- The sheriff broke into the mass and spoke to then trying to make them stop and was pushed out the door and given a hard kick in the stomach for his attempt.
- It was remarked that the victim was found hidden in his mattress in his jail cell pointed out to them by another prisoner.
- The victim addressed the men with, "Gentlemen, you are killing an innocent man."
- That Bush had been allowed to kneel and pray before hanging. "He prayed in a sing-song way. He would call on Jesus to come and take his soul and to forgive the men who were murdering him and then declare that he was innocent." Apparently he continued praying in a disjointed way until the crowd of at least 1500 grew impatient.
- After 10 minutes of praying the spectators yelled, "Hang him, he's prayed enough."
- They hanged him naked first to a telegraph wire. When that did not work, a dozen hands threw him on top of a hack and had the horse drive away. He fell to less than two feet from the ground and died. The coroner declared him dead a few minutes later.
- He was purported to have been born in 1800 at Mason, Mississippi.
- It was the first lynching ever in Macon County.
- Both husbands of the female victims were in the mob.
Tuesday, June 3, 2014
June 3, 1893: Samuel Bush
Today's lynching in history comes not from the South, but from Illinois. An article from The Times from Philadelphia June 5, 1893 states:
The Progress of Lynch Law
This time it is not the South that must answer for the brutal lynching of a black man for criminally assaulting white women. It is the intelligent community of Decatur, Illinois, embracing 22,000 people, and the victim was lynched under the very shadow of the sanctuary of justice.
Nor was the lynching down by masked or unknown men. Twenty well-known citizens, without any attempt at disguise, made an after-midnight visit to the jail where SAMUEL BUSH, a colored man, was a prisoner charged with assaults upon MRS. DILL and MRS. WEST. When the surrender of the prisoner was refused, they battered down the door, led the trembling brute out in the presence of several hundred spectators, not one of whom raised a protest, and hung him in the full blaze of an electric light hard by the court house of the city.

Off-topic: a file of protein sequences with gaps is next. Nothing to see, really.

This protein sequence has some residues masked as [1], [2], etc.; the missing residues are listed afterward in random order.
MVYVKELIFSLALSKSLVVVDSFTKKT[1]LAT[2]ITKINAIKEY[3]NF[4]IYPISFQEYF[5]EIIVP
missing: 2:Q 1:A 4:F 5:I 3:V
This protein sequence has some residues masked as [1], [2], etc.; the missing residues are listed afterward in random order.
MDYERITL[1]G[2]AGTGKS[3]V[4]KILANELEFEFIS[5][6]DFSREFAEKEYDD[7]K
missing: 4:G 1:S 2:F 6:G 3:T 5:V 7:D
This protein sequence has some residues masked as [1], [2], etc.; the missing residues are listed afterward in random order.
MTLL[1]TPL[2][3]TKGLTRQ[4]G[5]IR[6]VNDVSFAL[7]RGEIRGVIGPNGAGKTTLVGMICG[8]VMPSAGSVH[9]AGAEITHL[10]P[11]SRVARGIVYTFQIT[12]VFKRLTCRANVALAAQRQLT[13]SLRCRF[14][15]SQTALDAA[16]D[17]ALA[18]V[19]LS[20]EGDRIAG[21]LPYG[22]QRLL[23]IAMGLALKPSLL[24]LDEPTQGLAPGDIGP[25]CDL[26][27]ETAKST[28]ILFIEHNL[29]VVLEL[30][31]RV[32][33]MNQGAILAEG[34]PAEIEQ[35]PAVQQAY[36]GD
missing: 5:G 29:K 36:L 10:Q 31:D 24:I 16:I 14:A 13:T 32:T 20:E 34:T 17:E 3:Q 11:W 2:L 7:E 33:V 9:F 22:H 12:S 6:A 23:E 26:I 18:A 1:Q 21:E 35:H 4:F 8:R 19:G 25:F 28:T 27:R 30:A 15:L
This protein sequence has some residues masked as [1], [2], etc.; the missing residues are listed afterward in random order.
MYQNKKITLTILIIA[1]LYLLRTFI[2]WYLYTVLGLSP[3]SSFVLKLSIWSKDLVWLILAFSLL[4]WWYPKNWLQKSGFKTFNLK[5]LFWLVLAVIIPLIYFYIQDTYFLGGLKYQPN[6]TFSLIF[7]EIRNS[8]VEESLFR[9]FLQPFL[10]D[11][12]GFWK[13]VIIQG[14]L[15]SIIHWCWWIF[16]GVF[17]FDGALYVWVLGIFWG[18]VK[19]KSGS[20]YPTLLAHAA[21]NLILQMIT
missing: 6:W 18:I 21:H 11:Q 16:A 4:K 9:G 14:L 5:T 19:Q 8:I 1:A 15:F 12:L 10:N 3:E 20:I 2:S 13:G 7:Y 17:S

The report of the lynching has this significant sentence added to it: "It is thought that there will not be any prosecution." In fact, it matters little whether the arrest of lynchers follows or not, as no jury could be found to render a verdict of guilty against them. Just across the Northern line of Pennsylvania a negro was hung some months ago for a like offense, within a few feet of the village church, and there has been no public sentiment to demand the punishment of the lynchers.
The North has been unsparing in its criticism of the South for the frequent lynchings of negroes for assaults upon white women. In the South there is little opportunity for protecting women from the brutal passions of the negro. The sparse settlements and isolated homes of the majority of people, leaves women at the mercy of the brute who chooses to assault them, and summury and terrorizing punishment is accepted as the only thing that promises some measure of safety; but no such necessity can be pleaded in excuse of lynch law in a Northern city of over 20,000 people.
The truth may as well be looked squarely in the face both North and South, and let the confession be made there are four communities in any section of the country where lynch law would not be provoked by negro assaults upon white women. However unjustifiable, it is the truth, and it is not wise to attempt to conceal it. The prejudice of race doubtless is an element in this lawless punishment, but the more brutal passions of the ignorant race have had as much influence in the summary execution of the negro for offenses against women; and it may now be accepted as the unwritten law in all sections to be applied, as a rule, in cases of such revolting crime.
On June 10, 1893, the Herald-Dispatch of Decatur Illinois states:
Echoes of the Lynching.
Five days have not materially decreased the interest in the lynching Samuel Bush. The terrible act of a mob of impulsive men is still the talk of the town, and is still exciting comment from the press to neighboring towns. The talk locally is not now on the act itself, but on the consequences that are likely to follow. The question of what the grand jury will do and what will be the ultimate result of a trial in the circuit court is talked of on all sides. There are very few people who believe that a conviction will ever be secured. They figure that in case indictments are returned it will be impossible to secure twelve men who will find the members of the mob guilty. Then it is urged that indictments should not end with one or two men who are said to have been the active leaders of the mob, but should include all who aided and abetted the act by their presence.
The Newark Advocate (Newark, Ohio) on June 30, 1893 had this small bit:
The Decatur (Ills.) grand jury failed to return indictments against the men who lynched negro Samuel Bush.
Several newspapers gave a bit more detail on the lynching.
Sorry this is so long, but I try to give as much information as I can to form a fuller picture of the circumstances.